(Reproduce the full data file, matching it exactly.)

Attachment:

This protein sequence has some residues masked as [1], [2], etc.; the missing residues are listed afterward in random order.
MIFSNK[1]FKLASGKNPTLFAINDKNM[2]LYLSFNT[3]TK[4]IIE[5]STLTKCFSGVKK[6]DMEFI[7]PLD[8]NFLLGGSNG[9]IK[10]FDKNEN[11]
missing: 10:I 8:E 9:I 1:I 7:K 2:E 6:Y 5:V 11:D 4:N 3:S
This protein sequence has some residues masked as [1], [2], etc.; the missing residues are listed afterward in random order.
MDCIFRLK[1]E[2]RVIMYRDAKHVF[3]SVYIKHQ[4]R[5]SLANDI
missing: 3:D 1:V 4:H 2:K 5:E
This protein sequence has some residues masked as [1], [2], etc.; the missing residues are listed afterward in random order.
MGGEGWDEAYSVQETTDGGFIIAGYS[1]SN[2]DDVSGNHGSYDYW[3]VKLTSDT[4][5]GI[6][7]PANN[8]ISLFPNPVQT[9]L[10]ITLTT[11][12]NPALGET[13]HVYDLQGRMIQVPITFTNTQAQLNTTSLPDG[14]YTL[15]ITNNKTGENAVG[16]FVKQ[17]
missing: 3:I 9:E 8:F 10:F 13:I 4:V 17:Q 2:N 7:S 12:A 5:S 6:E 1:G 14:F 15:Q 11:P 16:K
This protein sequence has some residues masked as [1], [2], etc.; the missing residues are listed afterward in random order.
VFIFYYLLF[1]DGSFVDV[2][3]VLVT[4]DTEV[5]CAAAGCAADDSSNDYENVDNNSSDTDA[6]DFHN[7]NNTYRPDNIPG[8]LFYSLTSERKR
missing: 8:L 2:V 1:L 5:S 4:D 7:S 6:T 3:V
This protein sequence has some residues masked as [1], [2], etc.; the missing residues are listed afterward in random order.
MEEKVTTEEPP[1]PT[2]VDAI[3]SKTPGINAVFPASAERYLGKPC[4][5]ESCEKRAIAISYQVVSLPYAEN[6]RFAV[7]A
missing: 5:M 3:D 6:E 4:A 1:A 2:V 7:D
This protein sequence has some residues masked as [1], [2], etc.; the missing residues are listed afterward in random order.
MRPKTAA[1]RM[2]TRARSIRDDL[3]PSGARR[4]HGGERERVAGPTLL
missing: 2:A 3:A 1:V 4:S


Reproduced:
This protein sequence has some residues masked as [1], [2], etc.; the missing residues are listed afterward in random order.
MIFSNK[1]FKLASGKNPTLFAINDKNM[2]LYLSFNT[3]TK[4]IIE[5]STLTKCFSGVKK[6]DMEFI[7]PLD[8]NFLLGGSNG[9]IK[10]FDKNEN[11]
missing: 10:I 8:E 9:I 1:I 7:K 2:E 6:Y 5:V 11:D 4:N 3:S
This protein sequence has some residues masked as [1], [2], etc.; the missing residues are listed afterward in random order.
MDCIFRLK[1]E[2]RVIMYRDAKHVF[3]SVYIKHQ[4]R[5]SLANDI
missing: 3:D 1:V 4:H 2:K 5:E
This protein sequence has some residues masked as [1], [2], etc.; the missing residues are listed afterward in random order.
MGGEGWDEAYSVQETTDGGFIIAGYS[1]SN[2]DDVSGNHGSYDYW[3]VKLTSDT[4][5]GI[6][7]PANN[8]ISLFPNPVQT[9]L[10]ITLTT[11][12]NPALGET[13]HVYDLQGRMIQVPITFTNTQAQLNTTSLPDG[14]YTL[15]ITNNKTGENAVG[16]FVKQ[17]
missing: 3:I 9:E 8:F 10:F 13:I 4:V 17:Q 2:N 7:S 12:A 5:S 6:E 1:G 14:F 15:Q 11:P 16:K
This protein sequence has some residues masked as [1], [2], etc.; the missing residues are listed afterward in random order.
VFIFYYLLF[1]DGSFVDV[2][3]VLVT[4]DTEV[5]CAAAGCAADDSSNDYENVDNNSSDTDA[6]DFHN[7]NNTYRPDNIPG[8]LFYSLTSERKR
missing: 8:L 2:V 1:L 5:S 4:D 7:S 6:T 3:V
This protein sequence has some residues masked as [1], [2], etc.; the missing residues are listed afterward in random order.
MEEKVTTEEPP[1]PT[2]VDAI[3]SKTPGINAVFPASAERYLGKPC[4][5]ESCEKRAIAISYQVVSLPYAEN[6]RFAV[7]A
missing: 5:M 3:D 6:E 4:A 1:A 2:V 7:D
This protein sequence has some residues masked as [1], [2], etc.; the missing residues are listed afterward in random order.
MRPKTAA[1]RM[2]TRARSIRDDL[3]PSGARR[4]HGGERERVAGPTLL
missing: 2:A 3:A 1:V 4:S